12 Nov State of Texas Debt has nearly Doubled in Last Seven Years
Want a killer Trivial Pursuit question? How about this?
While Barack Obama was President, did the debt of the Federal government or the State of Texas increase more on a percentage basis?
Republicans are quick to point out that while Obama was president the federal debt increased far more than under any other president. But what they rarely share is that during that same period, the debt of the State of Texas rose even faster, at least, on a percentage basis.
At the end of 2009, the Federal government was just under $12 trillion in debt. By the end of 2016, the number had grown to $19.5 trillion, a 64% increase. For the same period, the State’s debt went from $62 billion to $121 billion, a 92% increase.*
You may be tempted to explain this unfavorable comparison away by noting that Texas is growing faster than the rest of the country and, therefore, a larger increase is to be expected. There is some validity to this argument, but even if we look at the growth of the debt on a per capita basis, Texas still comes out ahead, 70% versus 54%. And these numbers do not count the billions in debt incurred by local governments. We’ll be looking at that in the coming weeks.
To be fair, the State was starting at a much lower base. Its per capita debt as of 2016 was about $4,300 compared to over $39,000 for the Federal government. And as a percentage of GDP, the State’s debt is also much lower, although I am not sure the comparison of that metric means much in this context.
The lion’s share of the increase in the State debt has come from an explosion of its unfunded pension liability.** I will be writing more on this issue soon, but the State’s pension debt, based on its own accounting, has gone from zero in 2000, to over $60 billion at the end of 2016. In other words, according to the State Comptroller’s numbers, the Legislature has “borrowed” over $60 billion from the State’s pension plans by not contributing enough to fund the benefits they have promised.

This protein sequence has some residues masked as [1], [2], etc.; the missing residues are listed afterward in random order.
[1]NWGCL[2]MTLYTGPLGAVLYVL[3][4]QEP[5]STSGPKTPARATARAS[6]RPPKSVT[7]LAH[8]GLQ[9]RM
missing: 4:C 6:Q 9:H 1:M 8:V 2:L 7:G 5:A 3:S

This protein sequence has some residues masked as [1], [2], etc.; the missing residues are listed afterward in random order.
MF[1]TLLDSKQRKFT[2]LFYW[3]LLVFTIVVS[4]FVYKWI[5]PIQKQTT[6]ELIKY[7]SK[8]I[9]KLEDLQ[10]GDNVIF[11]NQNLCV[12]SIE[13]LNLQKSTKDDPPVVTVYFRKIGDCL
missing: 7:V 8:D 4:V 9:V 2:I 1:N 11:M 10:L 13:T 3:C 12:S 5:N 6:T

It is important to note that both the Federal government and the State dramatically understate their liabilities associated with future retirement payments. A recent Moody’s report has calculated that the State’s true pension liability is over $100 billion and, of course, the Federal government has never included a realistic estimate of the future cost of Social Security or Medicare in its accounting.
Please do not misunderstand. I am not a debt-phobe. Every businessperson knows that there is a time and place to use debt. Some of you will recall that during the 2015 mayoral campaign I was the only candidate who advocated using pension bonds as tool in solving the pension crisis.
But the reality is that government at every level and both of our political parties are drunk on debt. The Democrats gorge on debt to increase expenses; the Republicans to cut taxes, or to keep from increasing them. Neither want to have an adult conversation with their constituents about what services do we really want government to provide and what does it costs to provide those services. Instead, one party demagogues social issues and the other engages in class warfare and identity politics to distract the public from the fact that both are bankrupting future generations.
* This graph begins with the increase in debt from 2009 to 2010. Those who argue the Federal debt doubled during the Obama administration begin from the time he was sworn into office. However, since the federal budget fiscal year ends in September, the incoming administration has a limited impact on the financial results for its first year. It would probably be fairer to included FY2017, but those numbers are not yet available. It is interesting to note that the rate of increase did not slow down when the Republicans took control of the House of Representatives in 2010 or the Senate in 2014.
** Much of the increase in the pension debt was realized when the accounting rules changed in 2015 forcing governmental entities to more realistically report their pension liabilities.